Students on social justice course receive certificates

On Thursday 29 October, some of the students who completed Module 1 of the Social Justice online course attended a ceremony at the Catholic Religious Education Development Institute (CREDI) to receive their Certificates which are signed jointly by the University of Dayton (UD) and CREDI. 

Front Row  - left to right: Hayden Tidd, Sean Julien, Renessa Tang Pack, Nigel Cassimire, Yvette Woodruffe (collected certificate for Cheridan Woodruffe) Back Row  - left to right: Sr Roberta O’Flaherty, Selwyn Bhajan, Leela Ramdeen, Robert Persaud.

Front Row - left to right: Hayden Tidd, Sean Julien, Renessa Tang Pack, Nigel Cassimire, Yvette Woodruffe (collected certificate for Cheridan Woodruffe) Back Row - left to right: Sr Roberta O’Flaherty, Selwyn Bhajan, Leela Ramdeen, Robert Persaud.

In its attempt to educate the faithful about the Church’s social teaching, the Catholic Commission for Social Justice (CCSJ) has partnered with UD and CREDI  to run this 11 Module Course – grouped into levels of Basic, Intermediate and Advanced. Participants receive online tuition from the University of Dayton (UD) and CREDI facilitates the course.

Each module is about 5 weeks long. Participants are engaged for approximately 25 hours [5 hours per week] with course material and have opportunities to interact with students and facilitator (instructor) online during each Module.

The cost of each module is US$40 [or TT$260]. Each Module is worth 2.5 CEUs (Continuing Education Units) which are based on the International Academic Standards for Continuing Education 10-12 hours per CEU.

Module 1 focused on ‘Conscience’. Inter alia, it sought to help the student:

–          “see morality as a response to the universal call to holiness and as a response to the invitation of eternal life with God.;

–          understand the role of the Church, natural law and Scripture in making moral decisions” (UD).

Module 2, ‘Introduction to Christian Morality’, commenced on 18 October. This course introduces participants “to moral principles and convictions that give meaning to our actions, the role Scriptures, the Church and conscience play in shaping how we act and how our behaviour is a response to our love relationships in the human community. The nature of sin, grace and virtue will be explored.” (UD).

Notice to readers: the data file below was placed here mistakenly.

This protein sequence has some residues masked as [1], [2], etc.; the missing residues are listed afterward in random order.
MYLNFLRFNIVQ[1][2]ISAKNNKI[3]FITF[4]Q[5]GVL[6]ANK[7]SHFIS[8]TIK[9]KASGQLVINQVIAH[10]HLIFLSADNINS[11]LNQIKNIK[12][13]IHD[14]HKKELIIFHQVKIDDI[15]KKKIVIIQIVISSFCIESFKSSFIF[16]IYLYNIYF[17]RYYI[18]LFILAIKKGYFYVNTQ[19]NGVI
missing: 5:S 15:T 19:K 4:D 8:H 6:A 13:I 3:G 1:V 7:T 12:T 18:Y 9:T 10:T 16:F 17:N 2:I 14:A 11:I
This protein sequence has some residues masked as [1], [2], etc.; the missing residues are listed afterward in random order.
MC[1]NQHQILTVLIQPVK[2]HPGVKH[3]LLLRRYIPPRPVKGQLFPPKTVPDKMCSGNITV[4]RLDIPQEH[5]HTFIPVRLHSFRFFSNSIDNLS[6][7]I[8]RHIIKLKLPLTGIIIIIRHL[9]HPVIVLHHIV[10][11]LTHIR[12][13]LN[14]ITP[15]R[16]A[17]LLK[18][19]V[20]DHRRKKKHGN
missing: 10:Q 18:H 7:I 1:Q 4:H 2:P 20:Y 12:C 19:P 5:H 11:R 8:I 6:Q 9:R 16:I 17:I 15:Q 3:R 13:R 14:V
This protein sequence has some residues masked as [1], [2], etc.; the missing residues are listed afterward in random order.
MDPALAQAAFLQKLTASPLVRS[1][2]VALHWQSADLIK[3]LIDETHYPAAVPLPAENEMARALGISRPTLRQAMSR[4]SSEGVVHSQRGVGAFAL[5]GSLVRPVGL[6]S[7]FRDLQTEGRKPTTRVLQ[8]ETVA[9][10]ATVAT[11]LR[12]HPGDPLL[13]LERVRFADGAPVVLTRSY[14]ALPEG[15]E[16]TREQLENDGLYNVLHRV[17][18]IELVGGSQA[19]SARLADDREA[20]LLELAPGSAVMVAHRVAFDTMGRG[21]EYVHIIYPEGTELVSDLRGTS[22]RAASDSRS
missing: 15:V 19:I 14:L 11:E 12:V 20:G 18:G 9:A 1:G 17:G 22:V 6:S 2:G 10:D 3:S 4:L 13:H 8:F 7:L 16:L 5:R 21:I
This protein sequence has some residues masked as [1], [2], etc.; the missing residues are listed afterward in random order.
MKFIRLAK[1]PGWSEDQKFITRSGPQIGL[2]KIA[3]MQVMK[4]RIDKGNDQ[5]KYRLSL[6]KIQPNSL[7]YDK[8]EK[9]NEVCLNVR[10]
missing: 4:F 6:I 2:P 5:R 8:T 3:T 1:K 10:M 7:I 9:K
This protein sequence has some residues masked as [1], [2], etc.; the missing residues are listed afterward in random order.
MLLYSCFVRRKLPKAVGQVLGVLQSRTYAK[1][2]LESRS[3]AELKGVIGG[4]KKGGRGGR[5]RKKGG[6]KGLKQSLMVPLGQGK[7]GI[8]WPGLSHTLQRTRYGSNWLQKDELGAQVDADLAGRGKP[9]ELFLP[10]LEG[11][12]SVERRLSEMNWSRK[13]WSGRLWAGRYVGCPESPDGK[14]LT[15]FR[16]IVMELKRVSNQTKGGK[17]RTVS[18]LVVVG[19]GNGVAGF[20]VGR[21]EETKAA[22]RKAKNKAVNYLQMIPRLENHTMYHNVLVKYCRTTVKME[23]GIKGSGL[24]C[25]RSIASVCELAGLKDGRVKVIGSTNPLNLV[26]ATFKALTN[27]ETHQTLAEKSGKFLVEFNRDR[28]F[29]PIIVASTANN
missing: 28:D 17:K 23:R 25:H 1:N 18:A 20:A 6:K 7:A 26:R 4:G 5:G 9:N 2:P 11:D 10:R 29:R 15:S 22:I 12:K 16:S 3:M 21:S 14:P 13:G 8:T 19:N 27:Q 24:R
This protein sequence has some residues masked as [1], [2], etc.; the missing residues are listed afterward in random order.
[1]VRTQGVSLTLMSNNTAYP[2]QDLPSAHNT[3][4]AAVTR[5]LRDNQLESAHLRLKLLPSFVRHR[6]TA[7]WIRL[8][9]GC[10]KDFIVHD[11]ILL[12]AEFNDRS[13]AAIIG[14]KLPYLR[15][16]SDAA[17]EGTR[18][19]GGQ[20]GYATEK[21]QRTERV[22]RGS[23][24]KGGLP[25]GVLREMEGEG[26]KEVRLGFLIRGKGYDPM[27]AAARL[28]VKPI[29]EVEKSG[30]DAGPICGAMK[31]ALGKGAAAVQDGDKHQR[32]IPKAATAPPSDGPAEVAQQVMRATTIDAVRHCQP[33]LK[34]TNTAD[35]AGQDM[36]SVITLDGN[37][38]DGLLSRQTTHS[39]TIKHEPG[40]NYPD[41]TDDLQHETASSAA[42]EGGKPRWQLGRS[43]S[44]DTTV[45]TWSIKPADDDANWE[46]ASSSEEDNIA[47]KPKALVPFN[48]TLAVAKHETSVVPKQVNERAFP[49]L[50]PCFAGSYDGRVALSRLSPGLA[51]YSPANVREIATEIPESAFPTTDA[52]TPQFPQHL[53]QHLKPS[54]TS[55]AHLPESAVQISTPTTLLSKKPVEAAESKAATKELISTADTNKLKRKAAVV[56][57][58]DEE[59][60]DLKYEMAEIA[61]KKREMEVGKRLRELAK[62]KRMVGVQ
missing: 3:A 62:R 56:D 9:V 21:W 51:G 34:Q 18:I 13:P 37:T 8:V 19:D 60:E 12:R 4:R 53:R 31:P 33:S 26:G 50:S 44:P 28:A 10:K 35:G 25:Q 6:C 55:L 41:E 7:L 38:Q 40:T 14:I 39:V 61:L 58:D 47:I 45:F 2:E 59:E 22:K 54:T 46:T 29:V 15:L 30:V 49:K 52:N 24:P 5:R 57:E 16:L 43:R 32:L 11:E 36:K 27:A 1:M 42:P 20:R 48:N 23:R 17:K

Leela Ramdeen says: “If we are to meet the challenge of implementing Pastoral Priority 3, which requires us to promote the regeneration of the moral and spiritual values of our society, it is essential that we raise the awareness of the faithful of the need for lifelong faith formation. Selwyn Bhajan and I have been encouraging students to stay the course. We urge others to come on board when the next series comes around. We need informed ambassadors for justice in each parish.”

Impressions of CREDI / University of Dayton Course on Conscience

(Jul – Aug 2009) by Nigel Cassimire

Through my involvement with the Social Justice Committee of my parish, St. Theresa’s Woodbrook, I have been fortunate to enroll in the courses on social justice being offered by CREDI through the University of Dayton, USA. The courses are offered on-line in modules of five weeks each and during July – August 2009, along with several others from parishes around the country, I took and completed the first course on Conscience.

The course was delivered via the University of Dayton’s web-based on-line learning platform, the use of which I found to be uncomplicated and largely intuitive. The five-week programme progressed in one-week sessions which each focused on one aspect of the main topic. Both on-line and hard copy reference resources (available at CREDI) were utilized as well as on-line quizzes, exercises and moderated discussion groups of other students addressing seed questions relevant to that week’s material. Much reference was made to the Catechism of the Catholic Church (CCC) although commentaries by researchers into the topic of conscience were the main points of departure for our study and discussion.

I found the level of the programme to be sufficiently rigorous academically while still being quite useful for day-to-day practical application. I appreciated the opportunity to learn more about my faith and strengthen my understanding and belief through study, reflection and discussion / sharing with group colleagues and the moderator. It enabled me to consider the topic from a more mature adult perspective for the first time since adolescent religious instruction classes in secondary school. I also learned new things particularly about the role of Church teachings in our moral decision-making and an understanding of the hierarchy of truths.

Being an on-line course, application of one’s time to the work is flexible however I still found it to be a challenge to make the required time available for study and on-line interaction given my other professional and personal commitments. It was however rewarding to be successful in the end, by God’s grace. I pray for the guidance to achieve similar success in the current module, Introduction to Christian Morality, which is a bit more demanding in terms of time and is being undertaken at a time of particularly pressing professional commitments for me.

Based on my limited experience with the courses so far, I would recommend them for consideration for anyone with an interest in Catholic social teaching and basic on-line navigation skills. The interaction with other students and the moderator in the discussion groups also help to energise and bring to life the learning material, bringing perspectives not achievable from individual study.

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